The American Rescue Plan also opened a Special Enrollment Period on the federal Health Insurance Marketplace. Every state with its own exchanges has also followed suit, although the deadline has expired in several of them. Even if you’ve already enrolled in a health plan, in most states you can go back and get a different plan (or reenroll in the same one).
The federal government has stated that average premiums have dropped on average about $30 per person per month and median deductibles have dropped by 90%, from $450 to just $50/year.
How Much You Pay for a Benchmark Silver Plan
|Income (by federal poverty level)||% of Your Income (before 2021)||% of Your Income (in 2021)|
|100% – 138%||2.07%||0%|
|138% – 150%||3.10% – 4.14%||0%|
|150% – 200%||4.14% – 6.52%||0.0% – 2.0%|
|200% – 250%||6.52% – 8.33%||2.0% – 4.0%|
|250% – 300%||8.33% – 9.83%||4.0% – 6.0%|
|300% – 400%||9.83%||6.0% – 8.5%|
|Over 400%||Not eligible||8.50%|
Households with more than 8 people should add $4,480 per person.
What About Medicaid Instead of Subsidies?
In most states, those who make up to 138% of the federal poverty level qualify for Medicaid eligibility instead of ACA exchange subsidies.
In 2021, for a single person, 138% of the poverty level equates to $17,774; for a family of four, that amount equals $36,570.
Alaska and Hawaii are unique states with higher income guidelines – those can be found here.
What Are These Subsidies For?
This information – and these household income amounts – apply to health insurance plans that cover you and your family during 2022.
ACA subsidies are available to reduce your monthly payments or as a credit for next year’s tax filing with the IRS.
New federal poverty level income levels are released annually in January. Those numbers are used immediately to determine eligibility for Medicaid and the Children’s Health Insurance Program (also known as CHIP). They are also used in November when the ACA Open Enrollment Period begins.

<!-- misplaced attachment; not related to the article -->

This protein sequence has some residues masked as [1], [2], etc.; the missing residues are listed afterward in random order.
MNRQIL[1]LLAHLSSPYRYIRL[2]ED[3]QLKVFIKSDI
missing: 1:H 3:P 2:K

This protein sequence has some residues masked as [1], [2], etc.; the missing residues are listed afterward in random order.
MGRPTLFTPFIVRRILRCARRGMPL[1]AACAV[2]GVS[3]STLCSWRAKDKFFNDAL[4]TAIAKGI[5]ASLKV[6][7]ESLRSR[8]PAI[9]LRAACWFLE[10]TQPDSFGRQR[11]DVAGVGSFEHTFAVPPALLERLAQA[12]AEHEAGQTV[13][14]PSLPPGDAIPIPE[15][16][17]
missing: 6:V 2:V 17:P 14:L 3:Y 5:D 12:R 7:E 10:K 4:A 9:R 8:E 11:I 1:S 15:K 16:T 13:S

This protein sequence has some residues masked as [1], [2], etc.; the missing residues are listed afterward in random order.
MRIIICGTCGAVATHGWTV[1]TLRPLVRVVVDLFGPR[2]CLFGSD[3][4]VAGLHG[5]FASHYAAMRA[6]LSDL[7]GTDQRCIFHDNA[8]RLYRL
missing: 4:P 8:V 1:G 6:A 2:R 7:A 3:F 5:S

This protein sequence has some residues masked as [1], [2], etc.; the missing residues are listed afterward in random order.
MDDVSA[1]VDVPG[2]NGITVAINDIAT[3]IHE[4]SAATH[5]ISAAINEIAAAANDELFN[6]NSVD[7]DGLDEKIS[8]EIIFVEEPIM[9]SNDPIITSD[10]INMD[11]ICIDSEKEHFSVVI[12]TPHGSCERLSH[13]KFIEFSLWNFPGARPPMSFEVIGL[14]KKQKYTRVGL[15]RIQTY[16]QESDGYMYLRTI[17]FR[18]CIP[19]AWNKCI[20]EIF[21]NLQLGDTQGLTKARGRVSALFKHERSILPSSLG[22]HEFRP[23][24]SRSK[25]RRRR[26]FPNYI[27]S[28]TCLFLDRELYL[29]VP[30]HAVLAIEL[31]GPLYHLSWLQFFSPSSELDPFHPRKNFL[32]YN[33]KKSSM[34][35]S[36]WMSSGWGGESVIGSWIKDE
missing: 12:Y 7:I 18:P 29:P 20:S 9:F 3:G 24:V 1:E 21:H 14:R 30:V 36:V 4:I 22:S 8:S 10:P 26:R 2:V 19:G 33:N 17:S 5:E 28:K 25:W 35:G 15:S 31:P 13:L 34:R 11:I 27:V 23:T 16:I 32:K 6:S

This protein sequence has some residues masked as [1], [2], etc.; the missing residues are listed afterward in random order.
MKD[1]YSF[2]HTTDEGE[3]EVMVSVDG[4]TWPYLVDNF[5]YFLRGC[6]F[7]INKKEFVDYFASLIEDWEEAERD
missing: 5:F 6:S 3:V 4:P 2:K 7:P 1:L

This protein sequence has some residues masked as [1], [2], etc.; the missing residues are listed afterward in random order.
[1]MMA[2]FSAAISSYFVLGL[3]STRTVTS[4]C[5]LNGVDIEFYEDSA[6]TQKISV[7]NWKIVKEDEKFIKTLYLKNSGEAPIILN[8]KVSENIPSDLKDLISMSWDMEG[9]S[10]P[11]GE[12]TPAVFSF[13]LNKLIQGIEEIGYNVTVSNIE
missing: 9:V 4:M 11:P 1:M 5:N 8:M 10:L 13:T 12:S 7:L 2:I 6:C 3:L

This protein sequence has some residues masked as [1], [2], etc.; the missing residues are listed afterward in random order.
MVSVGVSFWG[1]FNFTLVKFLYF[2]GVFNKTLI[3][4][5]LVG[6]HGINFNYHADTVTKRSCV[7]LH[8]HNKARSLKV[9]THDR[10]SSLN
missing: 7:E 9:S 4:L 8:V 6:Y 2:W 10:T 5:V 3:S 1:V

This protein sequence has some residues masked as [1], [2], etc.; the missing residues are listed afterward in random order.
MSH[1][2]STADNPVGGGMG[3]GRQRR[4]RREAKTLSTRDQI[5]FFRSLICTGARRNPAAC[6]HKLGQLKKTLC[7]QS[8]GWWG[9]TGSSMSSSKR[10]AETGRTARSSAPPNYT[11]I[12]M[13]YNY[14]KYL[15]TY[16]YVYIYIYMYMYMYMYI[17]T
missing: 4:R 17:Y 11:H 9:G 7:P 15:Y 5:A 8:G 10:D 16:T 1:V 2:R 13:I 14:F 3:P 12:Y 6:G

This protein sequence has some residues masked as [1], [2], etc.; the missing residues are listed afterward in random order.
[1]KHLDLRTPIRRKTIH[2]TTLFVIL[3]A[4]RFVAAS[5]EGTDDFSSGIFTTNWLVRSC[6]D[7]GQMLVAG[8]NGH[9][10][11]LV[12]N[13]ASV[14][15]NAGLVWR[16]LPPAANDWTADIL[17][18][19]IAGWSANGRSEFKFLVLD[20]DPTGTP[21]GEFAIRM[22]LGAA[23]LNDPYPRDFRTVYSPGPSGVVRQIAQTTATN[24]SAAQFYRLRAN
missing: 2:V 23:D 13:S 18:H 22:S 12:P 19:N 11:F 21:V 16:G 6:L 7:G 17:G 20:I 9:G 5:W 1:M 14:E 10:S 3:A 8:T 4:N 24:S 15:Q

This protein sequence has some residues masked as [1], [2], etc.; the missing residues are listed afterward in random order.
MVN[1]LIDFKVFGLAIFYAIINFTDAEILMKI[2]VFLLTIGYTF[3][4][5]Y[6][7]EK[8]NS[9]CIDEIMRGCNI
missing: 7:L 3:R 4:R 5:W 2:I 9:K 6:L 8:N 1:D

What Counts As Income?
The right income to submit is your modified adjusted gross income or MAGI (basically, the annual income you report on your tax return, with a few tweaks).
What If You Earn Too Much or Too Little to Qualify for Subsidies?
You can still “get Obamacare” no matter how much you make per year. You simply won’t qualify for monthly premium assistance if you make more than the income limit.
Less Than 100% of FPL: If your household makes less than 100% of the federal poverty level, you don’t qualify for premium tax credits (“Obamacare subsidies”). However, in most states, you’re probably eligible for Medicaid. To learn more, it’s important to apply directly to your state’s Medicaid program.
2021 Total Household Income for Minimum ACA Subsidy
|Household Size||Household Income|
If You Don’t Qualify: If your household makes too much to qualify for a subsidy, you can also consider off-Marketplace insurance.
These plans are generally identical to subsidy-eligible plans, generally cost the same, and follow ACA rules.
In some states, you’ll be able to find off-exchange ACA-compliant Silver plans which are identical to their on-exchange counterparts but which have a lower unsubsidized price, via a pricing strategy called “Silver Loading”. There’s a long, strange story behind why this is the case, but the bottom line is that those who don’t qualify for financial subsidies might find some Silver plans off-exchange which cost less than their on-exchange counterparts.
Depending on the area, you may also find that different insurers offer plans outside the exchange, giving you more options from which to choose.
What About Expanded Marketplace Subsidies?
Under the 2021 American Rescue Plan, individuals earning up to 150% FPL can enroll in a Silver benchmark plan for $0 with dramatically reduced deductibles and other out-of pocket expenses. Previously, no matter how low-income you were, people had to contribute something toward the cost of the benchmark Silver plan.
If you received unemployment benefits or were approved for them at any point during 2021, you also qualify for the expanded subsidies through the federal Health Insurance Marketplace.
On the other end of the spectrum, people who make more than 400% FPL can also qualify for a premium subsidy. In the past anyone making more than the income cap was unable to qualify and would have to pay full-price whether on or off the exchange.